Clash with IMF blocks battle against debt
EU finance ministers struggled to achieve progress in the battle against the debt crisis amid a schism with the International Monetary Fund over Greece and divisions over a new bank supervisor.
Intractable problems in the drive to give the European Central Bank powers to oversee commercial banks called into question whether new laws could be agreed by the end of the year.
This initiative is a precondition for the rescue of stricken Irish banks by the European Stability Mechanism.
Although Minister for Finance Michael Noonan said he remained confident the timetable for agreement on the legislation could be met, he had “no particular advances” to report on his campaign for bank debt relief as Ireland was not on the agenda.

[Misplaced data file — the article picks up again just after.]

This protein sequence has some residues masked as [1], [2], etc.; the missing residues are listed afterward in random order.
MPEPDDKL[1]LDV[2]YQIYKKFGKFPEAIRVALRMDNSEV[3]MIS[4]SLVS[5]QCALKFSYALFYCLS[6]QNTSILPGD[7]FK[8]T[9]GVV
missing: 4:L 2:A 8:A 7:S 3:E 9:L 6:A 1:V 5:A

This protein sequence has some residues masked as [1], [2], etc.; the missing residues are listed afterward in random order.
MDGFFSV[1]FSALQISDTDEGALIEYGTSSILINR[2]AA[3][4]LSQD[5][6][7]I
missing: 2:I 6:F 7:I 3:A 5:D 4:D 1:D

At issue yesterday were the arrangements for the ECB to scrutinise the banks of non-euro countries, something which led Sweden and Austria to raise the prospect of treaty change to allow equal treatment for the banks of all countries by the ECB.
With an emergency meeting on Greece next Tuesday, the EU powers and the IMF have but days to resolve tension over the best way to deal with its debt mountain.
Mr Noonan tried to gloss over the battle, saying he hoped it would be settled by Tuesday. In private, however, officials acknowledged serious questions over the funding plan for Greece.
The IMF wants to stick with a 2020 deadline for a “sustainable” debt level of 120 per cent of national output, saying creditor countries should accept losses on loans to Greece.
This is anathema to powerful ministers such as Wolfgang Schäuble of Germany, who would face a backlash if losses were incurred. Although the troika suggests Greece may need an additional €32.6 billion after the deadline to tame its deficit is extended, Mr Schäuble said the programme could be adjusted without additional costs.